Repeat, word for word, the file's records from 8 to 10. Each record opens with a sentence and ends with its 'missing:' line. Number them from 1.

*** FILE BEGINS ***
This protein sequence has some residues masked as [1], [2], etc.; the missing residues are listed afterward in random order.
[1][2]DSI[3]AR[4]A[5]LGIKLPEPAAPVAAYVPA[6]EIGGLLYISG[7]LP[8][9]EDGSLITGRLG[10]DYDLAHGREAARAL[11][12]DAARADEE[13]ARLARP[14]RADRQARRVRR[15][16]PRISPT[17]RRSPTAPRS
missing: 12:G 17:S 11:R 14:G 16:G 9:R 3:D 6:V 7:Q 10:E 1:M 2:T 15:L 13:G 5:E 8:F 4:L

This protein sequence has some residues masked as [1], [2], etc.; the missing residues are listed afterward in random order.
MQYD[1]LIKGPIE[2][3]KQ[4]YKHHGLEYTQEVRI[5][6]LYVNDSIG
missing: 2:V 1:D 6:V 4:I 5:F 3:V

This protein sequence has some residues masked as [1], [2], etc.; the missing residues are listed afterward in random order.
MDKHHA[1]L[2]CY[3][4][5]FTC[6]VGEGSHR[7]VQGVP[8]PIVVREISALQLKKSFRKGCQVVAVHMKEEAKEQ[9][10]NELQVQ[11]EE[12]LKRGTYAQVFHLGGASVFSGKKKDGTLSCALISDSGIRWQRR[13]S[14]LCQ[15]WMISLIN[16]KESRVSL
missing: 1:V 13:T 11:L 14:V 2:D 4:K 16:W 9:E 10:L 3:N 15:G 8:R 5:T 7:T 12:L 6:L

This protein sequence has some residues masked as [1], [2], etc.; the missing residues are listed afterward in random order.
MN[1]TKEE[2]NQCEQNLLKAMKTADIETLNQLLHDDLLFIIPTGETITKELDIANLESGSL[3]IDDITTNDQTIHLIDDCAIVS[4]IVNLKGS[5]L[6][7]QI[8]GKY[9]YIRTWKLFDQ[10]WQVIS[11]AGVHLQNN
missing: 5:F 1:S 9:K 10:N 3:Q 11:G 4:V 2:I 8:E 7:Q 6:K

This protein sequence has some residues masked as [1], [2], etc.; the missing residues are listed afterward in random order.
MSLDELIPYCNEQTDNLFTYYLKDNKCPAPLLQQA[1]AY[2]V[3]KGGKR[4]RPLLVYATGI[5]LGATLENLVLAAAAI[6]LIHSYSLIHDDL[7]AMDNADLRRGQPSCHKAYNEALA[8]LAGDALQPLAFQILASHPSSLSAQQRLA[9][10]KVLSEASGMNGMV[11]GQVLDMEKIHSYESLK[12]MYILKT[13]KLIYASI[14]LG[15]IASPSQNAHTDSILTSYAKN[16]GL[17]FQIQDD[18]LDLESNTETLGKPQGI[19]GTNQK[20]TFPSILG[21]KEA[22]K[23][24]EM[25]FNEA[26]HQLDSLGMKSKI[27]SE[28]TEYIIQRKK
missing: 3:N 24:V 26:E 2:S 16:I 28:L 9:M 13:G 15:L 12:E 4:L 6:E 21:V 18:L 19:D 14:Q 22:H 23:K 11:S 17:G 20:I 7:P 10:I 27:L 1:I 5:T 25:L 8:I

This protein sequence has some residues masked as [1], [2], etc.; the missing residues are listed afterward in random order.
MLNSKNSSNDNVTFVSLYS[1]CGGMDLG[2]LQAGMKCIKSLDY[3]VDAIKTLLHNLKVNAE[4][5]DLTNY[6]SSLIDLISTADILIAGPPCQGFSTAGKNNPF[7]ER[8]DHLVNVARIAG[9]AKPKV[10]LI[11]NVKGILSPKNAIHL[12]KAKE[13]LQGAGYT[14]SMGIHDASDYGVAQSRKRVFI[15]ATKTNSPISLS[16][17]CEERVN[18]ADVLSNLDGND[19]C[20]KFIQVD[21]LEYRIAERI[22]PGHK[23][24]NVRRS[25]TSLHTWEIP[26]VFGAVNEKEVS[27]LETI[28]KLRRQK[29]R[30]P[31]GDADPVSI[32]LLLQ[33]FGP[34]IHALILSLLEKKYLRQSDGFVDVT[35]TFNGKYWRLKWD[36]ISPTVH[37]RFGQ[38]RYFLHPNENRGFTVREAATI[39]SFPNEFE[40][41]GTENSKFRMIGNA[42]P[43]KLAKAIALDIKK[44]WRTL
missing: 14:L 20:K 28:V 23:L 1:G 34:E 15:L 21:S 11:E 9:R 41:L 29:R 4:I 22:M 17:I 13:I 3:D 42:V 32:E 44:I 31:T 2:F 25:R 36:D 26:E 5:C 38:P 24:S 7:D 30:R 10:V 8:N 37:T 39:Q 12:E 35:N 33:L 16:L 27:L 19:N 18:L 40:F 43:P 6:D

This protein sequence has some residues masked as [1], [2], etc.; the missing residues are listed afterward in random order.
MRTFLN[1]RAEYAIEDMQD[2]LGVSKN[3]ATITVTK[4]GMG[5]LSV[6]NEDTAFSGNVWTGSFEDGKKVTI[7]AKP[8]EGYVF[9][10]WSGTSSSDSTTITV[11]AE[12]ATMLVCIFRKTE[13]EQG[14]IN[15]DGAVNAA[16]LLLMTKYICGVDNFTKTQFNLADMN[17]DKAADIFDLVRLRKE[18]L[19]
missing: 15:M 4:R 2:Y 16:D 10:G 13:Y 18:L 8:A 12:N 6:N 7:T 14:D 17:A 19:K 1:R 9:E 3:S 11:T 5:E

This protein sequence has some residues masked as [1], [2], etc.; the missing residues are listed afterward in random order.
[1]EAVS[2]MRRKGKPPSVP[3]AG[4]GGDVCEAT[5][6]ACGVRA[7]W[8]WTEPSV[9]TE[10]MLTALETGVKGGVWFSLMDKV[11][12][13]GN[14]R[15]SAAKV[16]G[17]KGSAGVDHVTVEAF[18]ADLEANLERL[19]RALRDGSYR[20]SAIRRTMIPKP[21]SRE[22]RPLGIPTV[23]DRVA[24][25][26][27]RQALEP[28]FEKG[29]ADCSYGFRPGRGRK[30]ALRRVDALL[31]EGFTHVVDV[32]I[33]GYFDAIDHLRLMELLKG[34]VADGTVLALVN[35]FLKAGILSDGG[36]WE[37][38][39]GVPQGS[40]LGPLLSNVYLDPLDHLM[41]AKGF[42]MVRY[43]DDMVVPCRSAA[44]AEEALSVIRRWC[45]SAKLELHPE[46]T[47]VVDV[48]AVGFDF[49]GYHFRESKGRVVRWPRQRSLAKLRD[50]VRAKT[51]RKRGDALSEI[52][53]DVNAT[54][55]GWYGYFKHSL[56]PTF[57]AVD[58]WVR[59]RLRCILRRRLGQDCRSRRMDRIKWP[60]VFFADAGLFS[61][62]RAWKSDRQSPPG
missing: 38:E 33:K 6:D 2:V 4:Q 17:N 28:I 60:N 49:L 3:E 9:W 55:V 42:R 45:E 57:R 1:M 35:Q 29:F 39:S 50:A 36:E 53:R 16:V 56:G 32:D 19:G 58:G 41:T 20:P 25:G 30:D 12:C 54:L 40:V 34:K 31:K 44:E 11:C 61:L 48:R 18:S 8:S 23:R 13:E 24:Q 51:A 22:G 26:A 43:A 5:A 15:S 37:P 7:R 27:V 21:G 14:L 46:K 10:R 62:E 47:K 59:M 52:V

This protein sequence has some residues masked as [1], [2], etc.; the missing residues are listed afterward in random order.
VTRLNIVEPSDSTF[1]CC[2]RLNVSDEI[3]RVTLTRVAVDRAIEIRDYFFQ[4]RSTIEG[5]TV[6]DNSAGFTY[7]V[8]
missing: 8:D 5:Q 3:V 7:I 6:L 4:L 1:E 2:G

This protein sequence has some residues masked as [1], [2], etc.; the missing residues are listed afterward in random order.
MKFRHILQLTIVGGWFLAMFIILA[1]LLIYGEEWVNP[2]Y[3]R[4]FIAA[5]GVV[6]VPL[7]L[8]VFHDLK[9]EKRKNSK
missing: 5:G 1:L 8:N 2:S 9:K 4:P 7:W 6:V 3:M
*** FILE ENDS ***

This protein sequence has some residues masked as [1], [2], etc.; the missing residues are listed afterward in random order.
[1]EAVS[2]MRRKGKPPSVP[3]AG[4]GGDVCEAT[5][6]ACGVRA[7]W[8]WTEPSV[9]TE[10]MLTALETGVKGGVWFSLMDKV[11][12][13]GN[14]R[15]SAAKV[16]G[17]KGSAGVDHVTVEAF[18]ADLEANLERL[19]RALRDGSYR[20]SAIRRTMIPKP[21]SRE[22]RPLGIPTV[23]DRVA[24][25][26][27]RQALEP[28]FEKG[29]ADCSYGFRPGRGRK[30]ALRRVDALL[31]EGFTHVVDV[32]I[33]GYFDAIDHLRLMELLKG[34]VADGTVLALVN[35]FLKAGILSDGG[36]WE[37][38][39]GVPQGS[40]LGPLLSNVYLDPLDHLM[41]AKGF[42]MVRY[43]DDMVVPCRSAA[44]AEEALSVIRRWC[45]SAKLELHPE[46]T[47]VVDV[48]AVGFDF[49]GYHFRESKGRVVRWPRQRSLAKLRD[50]VRAKT[51]RKRGDALSEI[52][53]DVNAT[54][55]GWYGYFKHSL[56]PTF[57]AVD[58]WVR[59]RLRCILRRRLGQDCRSRRMDRIKWP[60]VFFADAGLFS[61][62]RAWKSDRQSPPG
missing: 38:E 33:K 6:D 2:V 4:Q 17:N 28:I 60:N 49:L 3:E 9:W 55:V 42:R 45:E 57:R 1:M 35:Q 29:F 39:S 50:A 36:E 53:R 16:V 56:G 32:D 19:G 58:G 41:T 20:P 25:G 30:D 12:C 54:L 40:V 34:K 31:K 44:E 11:C 61:L 48:R 18:S 8:S 23:R 13:E 24:Q 51:A 22:G 26:A 43:A 5:A 15:S 37:P 7:R 27:V 21:G 14:L 46:K 10:R 62:E 47:K 59:M 52:V

This protein sequence has some residues masked as [1], [2], etc.; the missing residues are listed afterward in random order.
VTRLNIVEPSDSTF[1]CC[2]RLNVSDEI[3]RVTLTRVAVDRAIEIRDYFFQ[4]RSTIEG[5]TV[6]DNSAGFTY[7]V[8]
missing: 8:D 5:Q 3:V 7:I 6:L 4:L 1:E 2:G

This protein sequence has some residues masked as [1], [2], etc.; the missing residues are listed afterward in random order.
MKFRHILQLTIVGGWFLAMFIILA[1]LLIYGEEWVNP[2]Y[3]R[4]FIAA[5]GVV[6]VPL[7]L[8]VFHDLK[9]EKRKNSK
missing: 5:G 1:L 8:N 2:S 9:K 4:P 7:W 6:V 3:M